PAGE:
Thursday, March 15, 2012

Three Points of View, Part 2

Scott Bradley

"Ruo of the North Sea said, 'From the point of view of the Course [Dao], no thing is more valuable than any other. But from the point of view of itself, each thing is itself worth more and the others are worth less. And from the point of view of convention, the value of things is not determined by themselves.'" (Zhuangzi, Chap. 17; Ziporyn)

In the previous post I began a consideration of this passage with the assertion that, though there is clearly a hierarchy of value implied in the contrast of these three perspectives, the perspective of Dao is not intended to completely negate the others. If the perspective of Dao does not judge between things, then it does not declare less worthy those things which do. In the final analysis, one might be said to enjoy less tranquility as a consequence of failing to realize the perspective of Dao, but one's value is unaffected.

This disturbs Ruo's interlocutor, the God of the River: "But then what should I do? What should I not do?" If transcendent of an insular self-love and of the conventional valuations of right and wrong, how can one know how to behave?

Ruo's reply is no less disturbing: "Do not restrict your will, but expansively limp and stagger along with the Course [Dao]... Do not unify your conduct, but be uneven and varied along with the Course... The becoming of things is like a galloping horse, transforming with each moment, altering at each moment. What should you do? What should you not do? You will in any case be spontaneously transforming!"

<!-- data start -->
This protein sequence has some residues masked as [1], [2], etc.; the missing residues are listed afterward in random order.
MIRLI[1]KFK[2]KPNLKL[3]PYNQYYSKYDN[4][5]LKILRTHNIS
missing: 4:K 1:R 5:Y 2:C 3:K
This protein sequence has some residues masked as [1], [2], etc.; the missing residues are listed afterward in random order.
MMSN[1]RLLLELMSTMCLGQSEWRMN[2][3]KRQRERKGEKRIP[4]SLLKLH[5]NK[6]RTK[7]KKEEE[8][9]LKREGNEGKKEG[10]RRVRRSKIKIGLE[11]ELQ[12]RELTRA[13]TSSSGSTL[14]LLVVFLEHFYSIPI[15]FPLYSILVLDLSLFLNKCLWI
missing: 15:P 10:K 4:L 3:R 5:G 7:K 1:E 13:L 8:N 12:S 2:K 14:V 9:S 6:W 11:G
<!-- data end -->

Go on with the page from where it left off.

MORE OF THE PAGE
Ruo basically replies, Let go your grasp on any fixed standard; there is none. If that seems messy, then so is Reality. Not to worry, Dao is spontaneous transformation and so are you. This 'mess' is Dao. All is well.

The River God then asks the obvious: "In that case, what value is there in the Course?" If all is well, what point is there in self-cultivation? If in Dao there is no valuation, why should one value Dao?

In reply Ruo simply appeals to the temporal, ameliorative benefits of following Dao: "When you understand the Course, you will be able to see through to the way things fit together, then you will certainly understand what is appropriate to each changing situation. This will keep you from harming yourself with things." If there is value here, it is simply found in the preservation and realization of that to which each thing aspires, the valuation of its own unique existence.

You can check out Scott's writings on Zhuangzi here.

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